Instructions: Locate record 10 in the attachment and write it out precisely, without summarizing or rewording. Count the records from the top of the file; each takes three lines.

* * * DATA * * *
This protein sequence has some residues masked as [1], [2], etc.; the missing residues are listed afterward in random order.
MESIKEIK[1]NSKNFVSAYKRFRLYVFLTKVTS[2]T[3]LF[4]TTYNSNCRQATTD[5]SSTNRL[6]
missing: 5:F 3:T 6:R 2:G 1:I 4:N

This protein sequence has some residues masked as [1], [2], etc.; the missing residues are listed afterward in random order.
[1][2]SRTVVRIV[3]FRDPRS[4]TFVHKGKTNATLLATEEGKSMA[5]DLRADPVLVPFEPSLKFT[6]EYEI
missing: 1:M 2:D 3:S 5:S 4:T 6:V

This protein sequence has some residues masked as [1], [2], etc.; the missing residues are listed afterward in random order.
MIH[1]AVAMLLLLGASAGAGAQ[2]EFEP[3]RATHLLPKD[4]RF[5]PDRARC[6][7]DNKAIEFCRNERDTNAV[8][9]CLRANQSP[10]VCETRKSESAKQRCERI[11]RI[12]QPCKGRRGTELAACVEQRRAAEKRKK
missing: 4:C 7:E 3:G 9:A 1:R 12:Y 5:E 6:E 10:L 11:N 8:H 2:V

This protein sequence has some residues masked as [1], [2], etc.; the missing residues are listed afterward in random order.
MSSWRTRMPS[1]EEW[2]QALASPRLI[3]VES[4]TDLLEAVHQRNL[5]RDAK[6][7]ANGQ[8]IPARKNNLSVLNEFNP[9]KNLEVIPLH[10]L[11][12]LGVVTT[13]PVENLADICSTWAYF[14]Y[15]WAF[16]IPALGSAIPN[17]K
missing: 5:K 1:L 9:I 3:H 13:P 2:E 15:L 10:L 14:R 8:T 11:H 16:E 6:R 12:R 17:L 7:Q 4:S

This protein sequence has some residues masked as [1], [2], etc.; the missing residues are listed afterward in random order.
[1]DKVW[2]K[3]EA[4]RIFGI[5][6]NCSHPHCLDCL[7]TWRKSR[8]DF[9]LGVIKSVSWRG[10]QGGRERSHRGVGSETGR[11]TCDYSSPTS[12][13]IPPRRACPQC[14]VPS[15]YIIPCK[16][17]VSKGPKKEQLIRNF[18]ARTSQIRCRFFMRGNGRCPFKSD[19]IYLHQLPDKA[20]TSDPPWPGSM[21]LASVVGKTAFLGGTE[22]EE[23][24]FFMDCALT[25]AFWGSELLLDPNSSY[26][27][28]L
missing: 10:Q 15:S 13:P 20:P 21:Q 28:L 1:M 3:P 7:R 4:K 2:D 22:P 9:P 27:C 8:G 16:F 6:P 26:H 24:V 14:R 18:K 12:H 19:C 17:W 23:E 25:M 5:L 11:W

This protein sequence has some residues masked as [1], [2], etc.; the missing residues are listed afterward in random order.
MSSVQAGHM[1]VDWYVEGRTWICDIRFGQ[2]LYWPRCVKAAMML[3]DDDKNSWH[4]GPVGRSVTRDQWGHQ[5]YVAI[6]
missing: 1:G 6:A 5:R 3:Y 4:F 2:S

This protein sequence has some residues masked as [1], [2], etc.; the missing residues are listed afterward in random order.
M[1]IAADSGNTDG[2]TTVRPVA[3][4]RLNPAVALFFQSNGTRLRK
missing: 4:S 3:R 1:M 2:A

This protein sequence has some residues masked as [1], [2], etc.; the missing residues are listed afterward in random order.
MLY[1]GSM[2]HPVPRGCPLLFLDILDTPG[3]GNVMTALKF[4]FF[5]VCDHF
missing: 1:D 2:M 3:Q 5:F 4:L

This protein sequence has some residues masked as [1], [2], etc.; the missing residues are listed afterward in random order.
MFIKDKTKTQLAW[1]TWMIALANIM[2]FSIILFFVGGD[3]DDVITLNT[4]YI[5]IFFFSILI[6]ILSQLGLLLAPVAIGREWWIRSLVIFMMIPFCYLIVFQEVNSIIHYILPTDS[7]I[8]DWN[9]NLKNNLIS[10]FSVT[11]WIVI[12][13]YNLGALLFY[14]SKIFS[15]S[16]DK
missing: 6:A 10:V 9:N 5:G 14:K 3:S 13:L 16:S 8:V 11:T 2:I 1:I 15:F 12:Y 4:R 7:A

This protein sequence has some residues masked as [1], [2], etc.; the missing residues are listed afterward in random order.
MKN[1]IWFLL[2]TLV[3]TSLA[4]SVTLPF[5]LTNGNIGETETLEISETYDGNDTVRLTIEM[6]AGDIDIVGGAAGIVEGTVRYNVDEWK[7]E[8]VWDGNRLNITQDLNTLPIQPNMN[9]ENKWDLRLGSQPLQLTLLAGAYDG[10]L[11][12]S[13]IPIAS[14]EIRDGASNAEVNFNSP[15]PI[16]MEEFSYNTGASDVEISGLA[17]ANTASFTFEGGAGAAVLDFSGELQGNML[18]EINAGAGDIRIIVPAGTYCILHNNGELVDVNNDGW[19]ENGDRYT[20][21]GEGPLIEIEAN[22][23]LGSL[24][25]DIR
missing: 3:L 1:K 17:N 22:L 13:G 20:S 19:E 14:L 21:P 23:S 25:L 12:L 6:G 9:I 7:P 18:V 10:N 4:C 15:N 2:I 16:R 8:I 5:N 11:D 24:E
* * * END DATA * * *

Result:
This protein sequence has some residues masked as [1], [2], etc.; the missing residues are listed afterward in random order.
MKN[1]IWFLL[2]TLV[3]TSLA[4]SVTLPF[5]LTNGNIGETETLEISETYDGNDTVRLTIEM[6]AGDIDIVGGAAGIVEGTVRYNVDEWK[7]E[8]VWDGNRLNITQDLNTLPIQPNMN[9]ENKWDLRLGSQPLQLTLLAGAYDG[10]L[11][12]S[13]IPIAS[14]EIRDGASNAEVNFNSP[15]PI[16]MEEFSYNTGASDVEISGLA[17]ANTASFTFEGGAGAAVLDFSGELQGNML[18]EINAGAGDIRIIVPAGTYCILHNNGELVDVNNDGW[19]ENGDRYT[20][21]GEGPLIEIEAN[22][23]LGSL[24][25]DIR
missing: 3:L 1:K 17:N 22:L 13:G 20:S 19:E 14:L 21:P 23:S 25:L 12:L 6:G 9:I 7:P 18:V 10:N 4:C 15:N 2:I 16:R 8:I 5:N 11:D 24:E